Thursday, August 03, 2006

The more I read traditional marketing literature, the more evident is that marketing cannot match the needs of firms if it uses customers as its starting point, and object for activities.

My suggestion is that companies should service practices, instead of customers. This helps companies to bec0me less fragmented in the operations. Customers are very different, whereas practices can in many cases be universal.

For instance, the practice of listening to music, is a practice that is served very well by Apple (Ipod and Itunes). The practice related to this is not specific for certain segments, but an universal practices that a big portion on the population in the western countries are more or less involved in. The notion of mass practices gives an opportunity for mass products.

I am writing something on this, and searching for similar cases as Apple. Any ideas? Are there other companies that have been able to empower some universal behavioral logic, and does not need to fall into fragmentation and differentiation of products. Help needed.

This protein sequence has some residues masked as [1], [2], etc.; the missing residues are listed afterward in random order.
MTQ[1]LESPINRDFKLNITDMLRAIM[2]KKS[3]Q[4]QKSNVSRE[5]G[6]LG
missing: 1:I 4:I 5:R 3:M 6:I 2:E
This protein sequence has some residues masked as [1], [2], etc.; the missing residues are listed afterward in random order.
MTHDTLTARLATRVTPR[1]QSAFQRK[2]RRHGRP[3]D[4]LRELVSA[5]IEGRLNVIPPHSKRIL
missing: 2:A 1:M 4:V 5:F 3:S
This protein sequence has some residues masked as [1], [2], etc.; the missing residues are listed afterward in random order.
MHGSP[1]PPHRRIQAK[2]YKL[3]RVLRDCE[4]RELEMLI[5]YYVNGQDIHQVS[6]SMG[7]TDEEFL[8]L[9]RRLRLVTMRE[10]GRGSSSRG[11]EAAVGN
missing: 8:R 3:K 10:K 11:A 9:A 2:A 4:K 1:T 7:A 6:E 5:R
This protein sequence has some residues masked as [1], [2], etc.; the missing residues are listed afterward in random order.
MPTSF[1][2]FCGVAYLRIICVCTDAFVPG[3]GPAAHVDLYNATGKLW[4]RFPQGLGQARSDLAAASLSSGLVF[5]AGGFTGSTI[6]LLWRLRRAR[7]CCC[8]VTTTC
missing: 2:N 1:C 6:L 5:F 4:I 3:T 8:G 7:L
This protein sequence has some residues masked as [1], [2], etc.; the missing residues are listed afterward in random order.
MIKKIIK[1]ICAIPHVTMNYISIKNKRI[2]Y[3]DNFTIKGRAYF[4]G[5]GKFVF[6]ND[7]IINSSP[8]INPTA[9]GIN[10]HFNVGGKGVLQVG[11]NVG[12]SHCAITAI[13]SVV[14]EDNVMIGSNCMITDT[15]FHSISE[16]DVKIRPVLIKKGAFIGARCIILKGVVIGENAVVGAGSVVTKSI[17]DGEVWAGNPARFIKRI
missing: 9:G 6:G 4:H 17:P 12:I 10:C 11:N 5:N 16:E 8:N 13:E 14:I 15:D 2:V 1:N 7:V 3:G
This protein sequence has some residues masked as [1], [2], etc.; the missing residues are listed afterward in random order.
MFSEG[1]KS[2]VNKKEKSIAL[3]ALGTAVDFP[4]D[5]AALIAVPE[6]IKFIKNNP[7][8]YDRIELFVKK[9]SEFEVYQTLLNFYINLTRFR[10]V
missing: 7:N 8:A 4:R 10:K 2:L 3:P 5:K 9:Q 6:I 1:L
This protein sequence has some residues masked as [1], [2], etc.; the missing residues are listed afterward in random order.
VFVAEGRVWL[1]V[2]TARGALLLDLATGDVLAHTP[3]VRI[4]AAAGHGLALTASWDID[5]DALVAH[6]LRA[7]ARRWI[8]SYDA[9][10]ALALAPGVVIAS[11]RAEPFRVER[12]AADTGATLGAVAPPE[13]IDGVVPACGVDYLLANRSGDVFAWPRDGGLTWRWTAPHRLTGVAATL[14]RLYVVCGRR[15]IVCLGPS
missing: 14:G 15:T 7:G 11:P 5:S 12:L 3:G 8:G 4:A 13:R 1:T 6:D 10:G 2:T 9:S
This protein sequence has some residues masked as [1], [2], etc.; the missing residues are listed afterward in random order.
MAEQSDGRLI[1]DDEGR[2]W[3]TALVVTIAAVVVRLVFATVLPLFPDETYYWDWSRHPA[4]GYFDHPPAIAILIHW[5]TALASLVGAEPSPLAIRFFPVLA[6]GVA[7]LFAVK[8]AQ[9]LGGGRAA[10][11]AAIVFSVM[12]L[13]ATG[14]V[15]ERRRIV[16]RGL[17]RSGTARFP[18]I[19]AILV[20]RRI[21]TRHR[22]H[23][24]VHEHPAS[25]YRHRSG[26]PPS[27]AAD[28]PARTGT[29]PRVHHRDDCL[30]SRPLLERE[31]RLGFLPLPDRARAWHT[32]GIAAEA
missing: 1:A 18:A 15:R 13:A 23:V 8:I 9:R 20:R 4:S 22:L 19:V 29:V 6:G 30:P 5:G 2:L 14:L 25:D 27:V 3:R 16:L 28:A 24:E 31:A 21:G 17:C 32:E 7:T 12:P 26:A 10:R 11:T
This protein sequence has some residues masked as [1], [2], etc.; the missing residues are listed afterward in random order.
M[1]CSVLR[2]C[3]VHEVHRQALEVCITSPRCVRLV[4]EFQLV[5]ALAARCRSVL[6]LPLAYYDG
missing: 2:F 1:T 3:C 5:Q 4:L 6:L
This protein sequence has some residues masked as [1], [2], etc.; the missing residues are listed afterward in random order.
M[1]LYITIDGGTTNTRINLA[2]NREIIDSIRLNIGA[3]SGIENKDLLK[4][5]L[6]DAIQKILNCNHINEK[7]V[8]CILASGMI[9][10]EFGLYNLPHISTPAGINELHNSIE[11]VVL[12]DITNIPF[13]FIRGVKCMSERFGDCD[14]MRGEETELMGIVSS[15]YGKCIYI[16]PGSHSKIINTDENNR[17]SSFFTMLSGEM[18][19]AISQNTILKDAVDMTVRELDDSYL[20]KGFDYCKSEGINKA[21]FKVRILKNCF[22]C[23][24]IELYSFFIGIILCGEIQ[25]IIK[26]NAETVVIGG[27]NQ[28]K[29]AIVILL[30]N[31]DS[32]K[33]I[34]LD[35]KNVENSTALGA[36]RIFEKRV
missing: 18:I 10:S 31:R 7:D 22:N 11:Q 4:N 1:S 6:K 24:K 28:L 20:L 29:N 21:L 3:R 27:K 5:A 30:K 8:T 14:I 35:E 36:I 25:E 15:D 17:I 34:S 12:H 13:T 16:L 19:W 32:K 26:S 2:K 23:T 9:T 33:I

3 Comments:

At 1:45 PM, Blogger Inf said...

I remember that in Clayton Christensen's book The Innovator's Solution (2003) he represents some cases that could fit your definition in the discussion related to how companies should segment their markets based on practices rather than product features. I think Seth Godin explains a few more useful cases in his book All Marketers are Liars (2005).

- Teemu Arina

 
At 8:20 PM, Blogger BoHarald said...

Talking about books: after having enjoyed the Wisdom of Crowds which of course is relating strongly to what Battele wrote in The Search. All of this very relevant ingredients in the practises service providers should focus on.

Daniel Gilberts Stumbling on Happiness is good reading when understanding the sometimes illogical behaviour we come across. Then we have Yochai Benkler with The Wealth of Networks - how social production transforms markets and freedom - much adding to Cluetrain observations by Teemu.

 
At 9:29 PM, Blogger Oskar Korkman said...

Good suggestions!
Must get into those books you are mentioning.

 

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